How NH Cop Deals with Drug Overdose Crisis

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The New York Times Magazine profiles Laconia. N.H., police officer Eric Adams, who may be the only officer in the U.S. whose job title is prevention, enforcement and treatment coordinator. Of the 13 states with the highest death rates from drug overdoses, five are in New England. New Hampshire has more per capita overdose deaths than anywhere but West Virginia. In 2012, the state had 163 such deaths, a majority of them from heroin and prescription opioids. In 2015, the state had nearly 500 deaths, the most in its history.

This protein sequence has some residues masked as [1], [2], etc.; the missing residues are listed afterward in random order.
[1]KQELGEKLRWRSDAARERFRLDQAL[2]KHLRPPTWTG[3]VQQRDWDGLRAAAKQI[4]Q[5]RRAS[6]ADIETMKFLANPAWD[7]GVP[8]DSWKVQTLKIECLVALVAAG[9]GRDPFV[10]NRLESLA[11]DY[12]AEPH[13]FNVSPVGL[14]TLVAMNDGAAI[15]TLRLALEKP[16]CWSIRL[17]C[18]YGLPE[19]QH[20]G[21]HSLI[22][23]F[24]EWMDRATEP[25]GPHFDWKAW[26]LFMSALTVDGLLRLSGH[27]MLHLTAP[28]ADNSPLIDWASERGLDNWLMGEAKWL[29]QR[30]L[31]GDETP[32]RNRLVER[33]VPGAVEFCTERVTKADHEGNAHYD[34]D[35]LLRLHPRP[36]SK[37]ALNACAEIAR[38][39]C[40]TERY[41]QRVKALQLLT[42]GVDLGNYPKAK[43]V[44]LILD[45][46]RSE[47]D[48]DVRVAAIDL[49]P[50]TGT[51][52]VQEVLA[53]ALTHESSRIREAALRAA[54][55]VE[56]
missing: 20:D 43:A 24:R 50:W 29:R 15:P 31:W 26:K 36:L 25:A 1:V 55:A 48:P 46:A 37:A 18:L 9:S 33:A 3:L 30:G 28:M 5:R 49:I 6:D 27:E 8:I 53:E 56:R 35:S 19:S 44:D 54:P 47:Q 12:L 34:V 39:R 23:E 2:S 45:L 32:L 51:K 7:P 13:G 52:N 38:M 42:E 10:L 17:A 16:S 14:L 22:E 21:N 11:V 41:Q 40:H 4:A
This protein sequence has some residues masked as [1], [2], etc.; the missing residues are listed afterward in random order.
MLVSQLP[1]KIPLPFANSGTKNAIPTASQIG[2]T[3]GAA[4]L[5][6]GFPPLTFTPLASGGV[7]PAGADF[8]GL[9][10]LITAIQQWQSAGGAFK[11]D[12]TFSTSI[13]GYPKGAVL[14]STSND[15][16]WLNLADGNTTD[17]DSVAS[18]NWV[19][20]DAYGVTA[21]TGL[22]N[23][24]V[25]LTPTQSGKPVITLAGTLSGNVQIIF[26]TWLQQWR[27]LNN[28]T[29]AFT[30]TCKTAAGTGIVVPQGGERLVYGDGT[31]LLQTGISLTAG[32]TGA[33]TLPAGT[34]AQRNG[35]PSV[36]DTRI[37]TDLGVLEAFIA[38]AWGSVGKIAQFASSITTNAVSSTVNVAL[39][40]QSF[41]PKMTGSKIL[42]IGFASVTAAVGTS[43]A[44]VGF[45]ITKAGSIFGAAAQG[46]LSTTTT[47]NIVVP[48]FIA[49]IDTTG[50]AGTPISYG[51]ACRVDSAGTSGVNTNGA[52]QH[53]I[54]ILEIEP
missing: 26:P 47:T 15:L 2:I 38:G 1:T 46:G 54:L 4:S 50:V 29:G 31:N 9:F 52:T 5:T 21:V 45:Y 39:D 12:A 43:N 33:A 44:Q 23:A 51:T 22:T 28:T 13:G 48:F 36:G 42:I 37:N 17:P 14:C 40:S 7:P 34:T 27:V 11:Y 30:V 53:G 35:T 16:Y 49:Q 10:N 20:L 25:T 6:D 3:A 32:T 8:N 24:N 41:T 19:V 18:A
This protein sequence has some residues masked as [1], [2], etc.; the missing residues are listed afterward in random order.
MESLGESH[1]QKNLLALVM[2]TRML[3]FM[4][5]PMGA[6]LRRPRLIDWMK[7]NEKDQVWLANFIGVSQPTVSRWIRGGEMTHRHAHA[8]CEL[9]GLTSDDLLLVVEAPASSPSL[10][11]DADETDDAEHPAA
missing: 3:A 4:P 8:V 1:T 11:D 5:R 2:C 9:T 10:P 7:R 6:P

Laconia Chief Christopher Adams (not related to Eric Adams) said that until recently, he couldn’t recall ever hearing of a heroin case. ‘‘Now it’s every day,’’ he said. ‘‘It’s a majority. Not just in Laconia. It’s all over.’’ He and his lieutenant sat down to consider what their department might do. There three conceivable approaches to a drug problem: prevention, enforcement and treatment. To accomplish all three would mean regarding drug users, and misusers, as not only criminals. They were also customers who were being targeted and sold to; they were also victims who needed medical treatment. To coordinate all those approaches would require a particular sort of officer. In Adams’s daily work, it is unavoidable that certain values competed. A client might divulge a crime to him, and he would be forced to interrupt her to give a Miranda warning. ‘‘If there is a crime, that individual needs to be held accountable,’’ he said. ‘‘But this is where our prosecutor, our judges, come into play.’’

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